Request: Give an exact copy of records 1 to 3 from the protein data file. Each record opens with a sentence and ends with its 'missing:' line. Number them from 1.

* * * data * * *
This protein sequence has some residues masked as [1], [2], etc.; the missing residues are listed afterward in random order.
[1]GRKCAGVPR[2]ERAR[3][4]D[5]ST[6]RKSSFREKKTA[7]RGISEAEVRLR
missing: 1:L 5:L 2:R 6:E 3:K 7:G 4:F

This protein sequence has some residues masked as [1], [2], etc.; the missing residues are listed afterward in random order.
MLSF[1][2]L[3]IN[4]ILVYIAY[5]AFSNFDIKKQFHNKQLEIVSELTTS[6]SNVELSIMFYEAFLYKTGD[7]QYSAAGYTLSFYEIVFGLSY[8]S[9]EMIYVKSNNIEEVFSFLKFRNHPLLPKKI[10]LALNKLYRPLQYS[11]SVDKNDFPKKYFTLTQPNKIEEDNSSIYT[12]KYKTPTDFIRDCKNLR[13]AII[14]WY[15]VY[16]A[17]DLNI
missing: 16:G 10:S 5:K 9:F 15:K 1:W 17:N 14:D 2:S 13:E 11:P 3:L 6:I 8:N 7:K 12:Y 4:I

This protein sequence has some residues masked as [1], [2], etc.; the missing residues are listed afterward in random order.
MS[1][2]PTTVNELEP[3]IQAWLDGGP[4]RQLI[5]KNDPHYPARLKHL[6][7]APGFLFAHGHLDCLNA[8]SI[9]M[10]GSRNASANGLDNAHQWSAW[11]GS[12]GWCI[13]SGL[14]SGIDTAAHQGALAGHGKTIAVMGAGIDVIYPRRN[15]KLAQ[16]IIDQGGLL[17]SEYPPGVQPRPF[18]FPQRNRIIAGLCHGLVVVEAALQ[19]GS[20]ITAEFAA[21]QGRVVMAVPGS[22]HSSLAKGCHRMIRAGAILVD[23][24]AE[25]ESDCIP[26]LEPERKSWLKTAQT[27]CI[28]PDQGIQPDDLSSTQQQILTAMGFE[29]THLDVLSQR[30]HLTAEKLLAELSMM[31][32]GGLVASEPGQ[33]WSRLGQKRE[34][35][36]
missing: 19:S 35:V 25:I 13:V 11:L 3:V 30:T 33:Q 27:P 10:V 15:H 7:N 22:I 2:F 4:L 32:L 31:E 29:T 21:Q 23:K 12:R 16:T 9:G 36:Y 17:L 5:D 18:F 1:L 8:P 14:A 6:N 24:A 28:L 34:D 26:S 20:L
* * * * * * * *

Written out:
This protein sequence has some residues masked as [1], [2], etc.; the missing residues are listed afterward in random order.
[1]GRKCAGVPR[2]ERAR[3][4]D[5]ST[6]RKSSFREKKTA[7]RGISEAEVRLR
missing: 1:L 5:L 2:R 6:E 3:K 7:G 4:F

This protein sequence has some residues masked as [1], [2], etc.; the missing residues are listed afterward in random order.
MLSF[1][2]L[3]IN[4]ILVYIAY[5]AFSNFDIKKQFHNKQLEIVSELTTS[6]SNVELSIMFYEAFLYKTGD[7]QYSAAGYTLSFYEIVFGLSY[8]S[9]EMIYVKSNNIEEVFSFLKFRNHPLLPKKI[10]LALNKLYRPLQYS[11]SVDKNDFPKKYFTLTQPNKIEEDNSSIYT[12]KYKTPTDFIRDCKNLR[13]AII[14]WY[15]VY[16]A[17]DLNI
missing: 16:G 10:S 5:K 9:F 15:K 1:W 17:N 14:D 2:S 13:E 11:P 3:L 6:I 8:N 7:K 12:Y 4:I

This protein sequence has some residues masked as [1], [2], etc.; the missing residues are listed afterward in random order.
MS[1][2]PTTVNELEP[3]IQAWLDGGP[4]RQLI[5]KNDPHYPARLKHL[6][7]APGFLFAHGHLDCLNA[8]SI[9]M[10]GSRNASANGLDNAHQWSAW[11]GS[12]GWCI[13]SGL[14]SGIDTAAHQGALAGHGKTIAVMGAGIDVIYPRRN[15]KLAQ[16]IIDQGGLL[17]SEYPPGVQPRPF[18]FPQRNRIIAGLCHGLVVVEAALQ[19]GS[20]ITAEFAA[21]QGRVVMAVPGS[22]HSSLAKGCHRMIRAGAILVD[23][24]AE[25]ESDCIP[26]LEPERKSWLKTAQT[27]CI[28]PDQGIQPDDLSSTQQQILTAMGFE[29]THLDVLSQR[30]HLTAEKLLAELSMM[31][32]GGLVASEPGQ[33]WSRLGQKRE[34][35][36]
missing: 19:S 35:V 25:I 13:V 11:L 3:V 30:T 33:Q 27:P 10:V 15:H 7:N 22:I 2:F 4:L 32:L 31:E 29:T 21:Q 23:K 12:R 16:T 9:G 36:Y 17:L 5:D 18:F 1:L 8:P 14:A 6:N 24:A 28:L 34:D 26:S 20:L